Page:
He also points to the need to develop long-term relationships with staff. “We’ve recently introduced a loyalty programme through which the whole workforce will benefit from the growth of the business over the coming years.

“post-pandemic, we have also focused on increasing the health and wellbeing services we offer our staff.”

Labour shortages: key actions to get future fit

  • Boost recruitment and retention with a commitment to sustainability and purpose, building an organisation with values that staff share.
  • Focus on strategies that reward loyalty and a shared long-term perspective, rather than trying to compete on headline salary.
  • Support staff health and wellbeing, providing access to mental and physical support services.

Dealing with supply chain shortages

Supply chain disruption continues to cause significant difficulties for many renewable energy and utility businesses – 52% of respondents from the sector regard this as a major challenge. Lead times for many components have doubled or even tripled, with extended supply chains still stretched by pandemic-related delays and logistics problems.

In the renewables sector, global demand for solar panels and batteries has soared, but supply remains limited, with a small number of producers in the Far East struggling to keep up.

To some extent, the sector is rethinking its supply chain, as 86% now say they prize reliability and trustworthiness in suppliers, while 54% say they no longer see the value of buying from suppliers based thousands of miles away just because they’re cheap.

Equally, however, with margin pressures a constant, businesses can’t afford to pay significantly more. While 72% of respondents in the renewables and utilities sector have made efforts to diversify suppliers, 80% still say choosing the lowest cost provider is important (see chart below).


How important are the following when considering suppliers? (% of respondents)

The key is to build greater flexibility into supply chains and production lines, argues Keith. “You have to accept that it’s going to be challenging for the foreseeable future,” he says. “We carry more stock in the business and accept there is a cost to that on our balance sheet.

“We’re also working much more closely than ever before with suppliers, trying to be proactive where lead times are increasing.”

For some components, it may be possible to broaden the supplier base – and to focus on suppliers closer to home. In other cases, businesses must be prepared to plan more for the medium term. Some solar and battery components are now taking 12 to 18 months to arrive.

Supply chain shortages: key actions to get future fit

  • Build more flexibility into the system, holding more inventory, even if this adds cost to the operating line.
  • Embrace greater supply chain diversity wherever possible, particularly through nearshoring and onshoring.
  • Prioritise communication by staying in constant contact with suppliers and planning ahead to avoid last-minute shocks.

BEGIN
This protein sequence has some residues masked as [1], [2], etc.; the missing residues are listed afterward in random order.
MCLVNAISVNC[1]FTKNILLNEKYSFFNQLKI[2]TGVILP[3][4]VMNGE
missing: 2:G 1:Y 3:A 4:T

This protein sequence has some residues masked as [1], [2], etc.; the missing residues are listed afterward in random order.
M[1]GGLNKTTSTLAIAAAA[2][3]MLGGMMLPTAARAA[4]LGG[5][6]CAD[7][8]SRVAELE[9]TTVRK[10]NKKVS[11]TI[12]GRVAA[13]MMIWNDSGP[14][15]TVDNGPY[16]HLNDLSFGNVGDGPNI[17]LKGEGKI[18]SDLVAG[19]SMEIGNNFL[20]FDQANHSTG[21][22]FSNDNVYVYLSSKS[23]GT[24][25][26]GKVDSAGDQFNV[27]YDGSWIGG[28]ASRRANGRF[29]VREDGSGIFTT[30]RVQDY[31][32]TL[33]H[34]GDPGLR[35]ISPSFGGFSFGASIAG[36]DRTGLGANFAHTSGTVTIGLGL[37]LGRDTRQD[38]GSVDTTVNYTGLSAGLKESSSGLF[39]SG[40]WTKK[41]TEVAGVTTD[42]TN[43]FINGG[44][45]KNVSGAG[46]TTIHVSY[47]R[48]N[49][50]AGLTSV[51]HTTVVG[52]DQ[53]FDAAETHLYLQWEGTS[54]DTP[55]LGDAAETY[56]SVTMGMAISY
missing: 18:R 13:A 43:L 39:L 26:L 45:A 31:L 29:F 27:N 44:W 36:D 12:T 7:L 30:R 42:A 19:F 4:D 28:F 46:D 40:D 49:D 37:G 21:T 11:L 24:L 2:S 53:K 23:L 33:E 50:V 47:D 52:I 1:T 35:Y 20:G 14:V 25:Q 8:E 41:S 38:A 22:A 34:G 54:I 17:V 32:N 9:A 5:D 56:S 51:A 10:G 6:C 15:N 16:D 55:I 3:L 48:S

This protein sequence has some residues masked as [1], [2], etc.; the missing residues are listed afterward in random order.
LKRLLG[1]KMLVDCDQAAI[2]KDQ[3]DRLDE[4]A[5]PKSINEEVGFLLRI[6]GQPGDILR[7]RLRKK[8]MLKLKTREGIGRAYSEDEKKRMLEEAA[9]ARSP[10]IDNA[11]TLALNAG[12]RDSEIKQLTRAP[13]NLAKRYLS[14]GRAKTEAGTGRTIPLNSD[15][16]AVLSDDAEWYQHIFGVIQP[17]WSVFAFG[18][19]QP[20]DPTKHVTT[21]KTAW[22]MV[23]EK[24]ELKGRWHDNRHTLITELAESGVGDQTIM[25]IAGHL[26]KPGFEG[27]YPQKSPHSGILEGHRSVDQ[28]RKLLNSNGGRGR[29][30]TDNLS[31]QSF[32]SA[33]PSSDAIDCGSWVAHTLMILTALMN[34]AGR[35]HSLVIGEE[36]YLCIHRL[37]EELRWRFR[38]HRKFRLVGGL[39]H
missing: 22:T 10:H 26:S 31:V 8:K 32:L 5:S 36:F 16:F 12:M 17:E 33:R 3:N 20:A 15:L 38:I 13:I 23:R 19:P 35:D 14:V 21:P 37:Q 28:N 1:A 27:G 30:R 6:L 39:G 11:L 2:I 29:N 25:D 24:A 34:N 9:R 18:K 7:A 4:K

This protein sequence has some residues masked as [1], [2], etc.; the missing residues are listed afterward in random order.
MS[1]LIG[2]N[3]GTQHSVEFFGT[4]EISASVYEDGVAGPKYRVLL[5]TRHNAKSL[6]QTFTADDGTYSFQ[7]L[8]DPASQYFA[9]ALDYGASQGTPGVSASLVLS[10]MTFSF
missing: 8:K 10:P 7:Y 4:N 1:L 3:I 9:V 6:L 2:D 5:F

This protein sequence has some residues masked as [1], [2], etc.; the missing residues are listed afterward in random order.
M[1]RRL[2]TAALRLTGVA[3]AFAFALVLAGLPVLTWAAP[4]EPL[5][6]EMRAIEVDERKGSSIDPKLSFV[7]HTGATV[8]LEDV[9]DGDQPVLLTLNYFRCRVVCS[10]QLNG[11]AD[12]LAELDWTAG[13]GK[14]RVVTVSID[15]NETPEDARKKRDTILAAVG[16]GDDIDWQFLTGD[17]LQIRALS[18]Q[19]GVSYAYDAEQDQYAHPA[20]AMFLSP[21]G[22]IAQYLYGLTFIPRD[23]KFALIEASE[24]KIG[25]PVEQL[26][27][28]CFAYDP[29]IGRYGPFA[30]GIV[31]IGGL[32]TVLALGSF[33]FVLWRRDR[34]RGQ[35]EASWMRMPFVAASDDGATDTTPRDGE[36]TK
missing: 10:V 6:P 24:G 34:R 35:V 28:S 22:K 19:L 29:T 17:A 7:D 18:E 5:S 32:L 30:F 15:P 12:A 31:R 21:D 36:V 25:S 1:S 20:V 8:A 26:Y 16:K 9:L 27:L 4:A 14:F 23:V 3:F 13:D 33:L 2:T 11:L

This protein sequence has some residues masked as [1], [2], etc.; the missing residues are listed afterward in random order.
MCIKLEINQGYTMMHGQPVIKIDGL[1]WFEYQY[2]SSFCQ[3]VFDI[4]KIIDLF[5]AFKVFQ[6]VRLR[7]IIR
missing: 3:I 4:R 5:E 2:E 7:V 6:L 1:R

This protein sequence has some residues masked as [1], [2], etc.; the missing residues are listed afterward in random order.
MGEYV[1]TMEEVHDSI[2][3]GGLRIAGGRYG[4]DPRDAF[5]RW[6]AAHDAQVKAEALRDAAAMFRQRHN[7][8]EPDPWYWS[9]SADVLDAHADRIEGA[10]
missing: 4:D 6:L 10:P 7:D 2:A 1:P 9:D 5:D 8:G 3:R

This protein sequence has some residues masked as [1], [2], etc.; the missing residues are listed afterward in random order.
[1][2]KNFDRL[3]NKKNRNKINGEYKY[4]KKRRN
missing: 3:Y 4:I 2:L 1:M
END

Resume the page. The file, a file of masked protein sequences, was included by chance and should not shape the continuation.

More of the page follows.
Planning next moves ahead of time

Carmen says leading renewable energy and utility businesses have become much better at anticipating challenges to come and positioning themselves accordingly. “It’s just about thinking ahead and taking the extra steps to mitigate the dangers you see,” she says. “That strategic thinking in multiple dimensions is what sets the leaders apart.”

Mitigation will take many forms, Carmen points out, and businesses will need to be imaginative. New partnerships may be required to deliver on customers’ changing requirements; vertical integration may be a response to supply chain challenges.

Nevertheless, for those businesses able to seize the initiative, the opportunity is to deliver with purpose as the world focuses on sustainable growth.

This material is published by NatWest Group plc (“NatWest Group”), for information purposes only and should not be regarded as providing any specific advice. Recipients should make their own independent evaluation of this information and no action should be taken, solely relying on it. This material should not be reproduced or disclosed without our consent. It is not intended for distribution in any jurisdiction in which this would be prohibited. Whilst this information is believed to be reliable, it has not been independently verified by NatWest Group and NatWest Group makes no representation or warranty (express or implied) of any kind, as regards the accuracy or completeness of this information, nor does it accept any responsibility or liability for any loss or damage arising in any way from any use made of or reliance placed on, this information. Unless otherwise stated, any views, forecasts, or estimates are solely those of NatWest Group, as of this date and are subject to change without notice. Copyright © NatWest Group. All rights reserved.

scroll to top